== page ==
- By using telemental health, psychotherapists do not have to wait until after the war or displacement to provide mental health support.
- Psychotherapists can field difficult questions from individuals stemming from living in a war zone to reduce the effects of toxic stress.
- Amid war, stress reduction methods can be taught using telemental health to increase the well-being of children and adults.
I waited in a bread line and, suddenly, there was shelling. Tragically, half of the people in line are dead. I escape with my life. How do I go back to the bunker and not bring my fear and anxiety to my children and elderly parents?
This survivor’s question is one of the scores of questions our team at the Trauma Resource Institute (TRI) has responded to since Russia invaded Ukraine. We have been a daily presence to our colleagues at EdCamp Ukraine at the invitation of their inspirational leader Oleksandr Elkin since the start of the war on February 24, 2022.
Our response is the first time we have reacted to wide-scale conflict while it was happening. Traditionally, TRI has responded to natural and human-made disasters globally after traumatic events.
Watching the images of Russia invading Ukraine sparked the TRI international community to take action. This conflict touched me deeply because of my personal experience. In 2019, I was invited by my colleague, Elkin, to come to Kharkiv, Ukraine, to speak at EdCamp Ukraine’s annual educational conference.
EdCamp Ukraine is a movement of over 35,000 educators that organizes training and various projects for educators and students, including launching Emory University’s SEE Learning Program within the schools in Ukraine. Chapter 2 of SEE Learning, a curriculum for children K-12, uses TRI’s Community Resiliency Model concepts and resiliency skills.
This background proved critical to launching what is now known as the Ukrainian Humanitarian Resiliency Project as EdCamp Ukraine already knew the resiliency skills’ effectiveness.
TRI’s response is a paradigm shift – the notion we don’t have to wait until after the war or displacement to provide mental health support. Could we mitigate the impact of the mental health challenges faced in the present time, and could our efforts reduce the incidence of post-traumatic stress injuries?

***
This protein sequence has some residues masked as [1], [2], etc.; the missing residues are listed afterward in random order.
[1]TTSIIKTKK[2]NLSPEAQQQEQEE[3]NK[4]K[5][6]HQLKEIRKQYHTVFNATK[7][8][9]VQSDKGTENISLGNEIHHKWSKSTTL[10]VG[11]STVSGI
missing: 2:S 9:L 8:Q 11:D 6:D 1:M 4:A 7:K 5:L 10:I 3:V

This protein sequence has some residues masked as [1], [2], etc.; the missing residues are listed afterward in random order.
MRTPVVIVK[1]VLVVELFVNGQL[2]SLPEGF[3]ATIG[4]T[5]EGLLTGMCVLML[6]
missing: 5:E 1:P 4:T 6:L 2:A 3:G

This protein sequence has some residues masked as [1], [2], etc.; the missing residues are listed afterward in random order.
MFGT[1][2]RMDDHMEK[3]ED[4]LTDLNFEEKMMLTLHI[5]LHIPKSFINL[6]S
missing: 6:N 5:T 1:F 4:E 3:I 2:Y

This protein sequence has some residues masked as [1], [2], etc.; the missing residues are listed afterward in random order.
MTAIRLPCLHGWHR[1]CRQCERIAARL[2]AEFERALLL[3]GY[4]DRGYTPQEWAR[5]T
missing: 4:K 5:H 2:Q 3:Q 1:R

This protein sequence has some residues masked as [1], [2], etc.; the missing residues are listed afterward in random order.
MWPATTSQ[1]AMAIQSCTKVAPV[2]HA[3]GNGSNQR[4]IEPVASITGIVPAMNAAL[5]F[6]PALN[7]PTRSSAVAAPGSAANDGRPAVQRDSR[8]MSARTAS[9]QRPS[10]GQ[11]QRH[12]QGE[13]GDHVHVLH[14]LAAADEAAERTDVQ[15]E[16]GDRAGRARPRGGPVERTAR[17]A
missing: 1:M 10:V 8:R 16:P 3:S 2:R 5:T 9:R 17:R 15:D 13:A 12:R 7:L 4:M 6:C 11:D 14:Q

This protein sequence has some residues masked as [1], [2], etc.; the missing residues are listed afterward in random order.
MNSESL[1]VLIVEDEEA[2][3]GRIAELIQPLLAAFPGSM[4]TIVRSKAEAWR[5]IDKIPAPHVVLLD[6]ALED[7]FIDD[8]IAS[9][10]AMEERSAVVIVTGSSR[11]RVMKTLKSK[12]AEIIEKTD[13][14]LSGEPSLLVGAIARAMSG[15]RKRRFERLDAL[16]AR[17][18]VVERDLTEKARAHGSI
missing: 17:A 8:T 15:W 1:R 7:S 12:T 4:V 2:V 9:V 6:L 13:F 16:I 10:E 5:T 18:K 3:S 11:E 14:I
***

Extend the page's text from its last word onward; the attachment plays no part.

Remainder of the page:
We don’t know the absolute answers to these questions. Still, from the anecdotal information and many views of our support meetings on EdCamp Ukraine’s Facebook, people listen, and our support provides comfort and even hope.
Through the pandemic, we had all learned to scale our reach through digital platforms like Zoom and WebEx. Within twenty-four hours of the start of the war, we created an online webinar series to teach the six wellness skills of the Community Resiliency Model to the EdCamp educators and a broader community in Ukraine. The training materials were translated into Ukrainian by translators. They assisted in the delivery of the workshops on February 25, 2022, a day after the start of the invasion.
So, on March 1, the daily support meetings began. As of this writing, we are now on Day 47 of support. All sessions have been on Zoom and continue to be live-streamed on Facebook Live or YouTube Live. There now have been close to 80,000 views.
The TRI team uses all their skills to affirm and acknowledge the suffering and shift to questions about what may be true, bringing forward questions like, “What or who is helping you the most right now?” “Do you remember when you got to the safer place?” “Did anyone else survive?” What or who has helped you get through during difficult times in your life?” These questions give moments of respite and often lead to the individuals being more strength and resiliency-focused as they begin to talk about the present and future with a more positive lens.
Research about the Community Resiliency Model demonstrates statistically significant reductions in depression, anxiety, traumatic stress reactions, and improvements in well-being at statistically significant levels.
We collaborate with our Ukrainian colleagues who are therapists or community members, inviting them to share ideas as they live through the invasion and the constant risk. We also try to link the listeners to resources that can help with issues of displacement. We have gathered lists of therapists who speak Ukrainian that can offer individualized support.
TRI’S team comprises volunteers and staff trained in the wellness skills of the Community Resiliency Model and trauma therapists well versed in somatic-based therapies like the Trauma Resiliency Model and other modalities like crisis intervention, trauma-informed Yoga, cognitive behavioral therapy, play therapy, and EMDR.
Our team brainstorms from our various perspectives on how to respond to the questions. The human toll of war expressed in the daily support meetings comes with a cost to our team. We are deeply moved by the courage and strength of the Ukrainians and humbled by the experience. We also suffer through the experience. Thus, support sessions occur daily for our US-based team to debrief.
Edie Eger, the world-renowned author of The Choice, psychologist, and holocaust survivor, has joined our meetings with messages of hope for our Ukrainian colleagues.
She shared her mother’s last words before she was led away.
“Just remember,” her mother said, “no one can take away from you what you’ve put in your mind.”
Her mother’s words nourished her as she lived through the unspeakable atrocities of war as we also hope her words can help in what is happening now in Ukraine and many other areas of our world.
Eger, Edie (2017), The Choice: Embrace the Possible, Scribner, NY, New York
This post first appeared on Psychology Today, April 23, 2022.